*It’s that time of the summer again* — where you want to smack that annoying co-worker with a stapler, run out of the office and go rollerblading with all the high school students lucky enough not to have a summer job. You’re overworked, underpaid, and most of all, fed up with doing mindless, menial work. Wasn’t the point of going to college that you wouldn’t have to be the office gopher forever?
A few tips to help get through the rest of the summer:
*Keep your eyes on the prize* No matter how tempting it may be to tell off your boss, you don’t want a bad summer to sabotage your career down the road. At the very least, make sure there’s someone from your current job that you can use as a reference in the future.
*Take initiative (even with menial tasks)* Having a reputation for spotting things that need to be done and taking care of them without being asked goes a long way. Even if the only person who noticed that you took out the trash or refilled the printer paper on your own initiative is the secretary, your reputation will trickle up to management eventually.
*Don’t let the quality of your work slip* Just because the filing and the photocopying could be done by a monkey doesn’t mean you should aspire to monkey-level quality. If your boss finds a bunch of pages missing from your photocopy job, she’s not going to think, “This person is clearly overqualified. I should get her to help me on that presentation for our biggest client.”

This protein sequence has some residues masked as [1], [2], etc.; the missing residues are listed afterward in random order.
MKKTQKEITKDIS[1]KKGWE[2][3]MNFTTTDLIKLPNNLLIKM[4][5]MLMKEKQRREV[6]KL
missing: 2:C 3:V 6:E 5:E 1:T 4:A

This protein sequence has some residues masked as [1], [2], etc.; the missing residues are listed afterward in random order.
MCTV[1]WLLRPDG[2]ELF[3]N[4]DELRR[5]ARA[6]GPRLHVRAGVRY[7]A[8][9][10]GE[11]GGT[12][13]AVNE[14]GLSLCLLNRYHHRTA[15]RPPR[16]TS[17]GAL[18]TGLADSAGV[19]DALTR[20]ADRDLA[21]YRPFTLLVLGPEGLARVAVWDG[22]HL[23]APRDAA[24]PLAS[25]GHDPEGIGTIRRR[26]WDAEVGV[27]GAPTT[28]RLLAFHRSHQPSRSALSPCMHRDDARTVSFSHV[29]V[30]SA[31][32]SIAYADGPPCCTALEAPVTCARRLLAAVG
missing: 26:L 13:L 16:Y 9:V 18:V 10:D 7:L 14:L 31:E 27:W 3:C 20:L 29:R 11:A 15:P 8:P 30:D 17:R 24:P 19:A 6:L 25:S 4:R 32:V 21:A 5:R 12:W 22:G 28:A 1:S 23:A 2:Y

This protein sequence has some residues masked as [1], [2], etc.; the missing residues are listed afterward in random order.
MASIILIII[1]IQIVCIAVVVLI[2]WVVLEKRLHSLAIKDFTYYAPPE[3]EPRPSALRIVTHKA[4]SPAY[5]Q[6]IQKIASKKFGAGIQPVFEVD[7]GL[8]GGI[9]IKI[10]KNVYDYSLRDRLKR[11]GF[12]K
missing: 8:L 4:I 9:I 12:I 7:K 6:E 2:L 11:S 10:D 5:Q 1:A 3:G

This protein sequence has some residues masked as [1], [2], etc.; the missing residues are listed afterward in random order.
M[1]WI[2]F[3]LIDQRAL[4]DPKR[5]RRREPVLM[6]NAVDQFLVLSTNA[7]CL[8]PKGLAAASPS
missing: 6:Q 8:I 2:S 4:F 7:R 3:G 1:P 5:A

*Offer to extend current projects in interesting ways* Sometimes the best way to get more substantive work is to use an administrative task as a starting point. If your last project was to proofread a grant proposal, offer to organize the organization’s past grant proposals, research other potential grant opportunities, or draft a new proposal.
*Bring your unique skills to bear* Your talents from home and newly acquired college skills can be tremendously useful in the office. If you have a flair for graphic design, offer to give the most recent brochure a facelift. If you speak Spanish, offer to research business opportunities in South America. If you’re good with computers, offer to fix a bumbling co-worker’s tech problem. (After all, you only have to be more tech savy than your co-worker to be helpful!)
*Remind them of what you want to get out of the summer* Odds are, if you’re an intern, you were lured to your job on the promise that you would get plenty of learning opportunities and exposure to the industry. If these opportunities haven’t materialized, ask for them: “Hey, would it be possible for me to sit in on a client meeting at some point?” or “I’d love to get some exposure to the marketing department before the end of the summer. Is there a way we can work that out?”
_Submitted by, Liz Tippet, law student at Harvard and author of “Real College: The Essential Guide to Student Life”._